Thai Lion Air (TLA) yesterday unveiled its first two brand-new B737-900ER aircraft, staff and other support to show its readiness to join Thailand's highly contested budget airline industry.
A Thai cabin attendant in a ‘kebaya’ welcomes guests at the unveiling of TLA’s new aircraft at Don Mueang airport. TAWATCHAI KEMGUMNERD
With the two single-aisle jets parked at Bangkok's Don Mueang airport and the granting of an air operator certificate due shortly by the Civil Aviation Department, the subsidiary of Indonesia's giant airline group Lion Air is on course to start flying next month.
TLA chief executive Darsito Hendroseputro yesterday confirmed the airline's launch plan, starting with routes linking Don Mueang with Jakarta, Kuala Lumpur and Chiang Mai.
Next year, the no-frills airline will expand its network to connect Bangkok with Singapore, Guangzhou, Hong Kong, Shenzhen, Delhi and Mumbai.
Domestically, it will cover other destinations next year including Hat Yai and Phuket.
TLA plans to add about 10 new B737-900ERs each year to its fleet.
It has also set its sights on broadening its services beyond the core short-haul sector (up to four hours) to cover medium-haul destinations such as South Korea and Japan.
Medium-haul service will be operated by state-of-the-art Boeing 787 Dreamliner wide-body jets starting in 2016, when the parent carrier Lion Air starts taking delivery of such aircraft.
Lion Air will allocate several of the 15 Boeing 787-8s it has ordered from the US plane maker to TLA, Mr Hendroseputro said.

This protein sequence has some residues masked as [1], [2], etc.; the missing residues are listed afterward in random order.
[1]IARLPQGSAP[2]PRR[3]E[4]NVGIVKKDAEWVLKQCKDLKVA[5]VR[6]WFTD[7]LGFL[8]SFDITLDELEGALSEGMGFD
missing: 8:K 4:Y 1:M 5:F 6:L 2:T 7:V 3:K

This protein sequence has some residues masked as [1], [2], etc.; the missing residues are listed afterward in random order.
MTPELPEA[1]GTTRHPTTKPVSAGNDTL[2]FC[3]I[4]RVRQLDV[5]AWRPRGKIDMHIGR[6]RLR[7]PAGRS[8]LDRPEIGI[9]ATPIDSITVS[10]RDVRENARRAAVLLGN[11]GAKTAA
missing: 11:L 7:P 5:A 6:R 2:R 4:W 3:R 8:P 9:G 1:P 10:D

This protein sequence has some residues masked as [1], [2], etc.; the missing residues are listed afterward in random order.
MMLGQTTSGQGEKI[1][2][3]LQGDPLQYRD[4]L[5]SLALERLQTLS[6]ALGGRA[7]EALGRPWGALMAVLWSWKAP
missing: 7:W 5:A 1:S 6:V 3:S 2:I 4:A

TLA's strategy appear to compete head on with AirAsia Group in Thailand with a stringent low-cost carrier (LCC) model that emphasises low fares and limited services as well as a combination of domestic and international service on short- and medium-haul flights.
Thai AirAsia (TAA) has been operating on domestic and short-haul regional routes for 10 years and will start medium-haul operations such as flights from Don Mueang to South Korea and Japan early next year through Thai AirAsia X.
Mr Hendroseputro said TLA will offer fares lower than those of other LCCs on a long-term, consistent basis rather than the periodic strategy that has been deployed by rivals.
With the fuel-efficient B737-900ER and its seating capacity of 215, TLA has an edge that allows it to offer lower fares, he said.
TAA operates the 180-seat Airbus 320-200, while the recently established Thai AirAsia X plans to deploy the Airbus 330 wide-body jet, which is less advanced and more fuel-thirsty than TLA's B787s.
Mr Hendroseputro said TLA may adopt a hybrid model for its medium-haul flights, meaning certain offerings could be provided to passengers rather than the stripped-down service that is the hallmark of LCCs.
TLA's current staffing includes 50 female cabin attendants, all Thai with previous experience, and 18 cockpit staff, roughly equally split between Thais and Malaysians.
On paper, TLA is 49% owned by Lion Air and 51% by a couple of unnamed Thai travel-related firms, with initial registered capital of 200 million baht.
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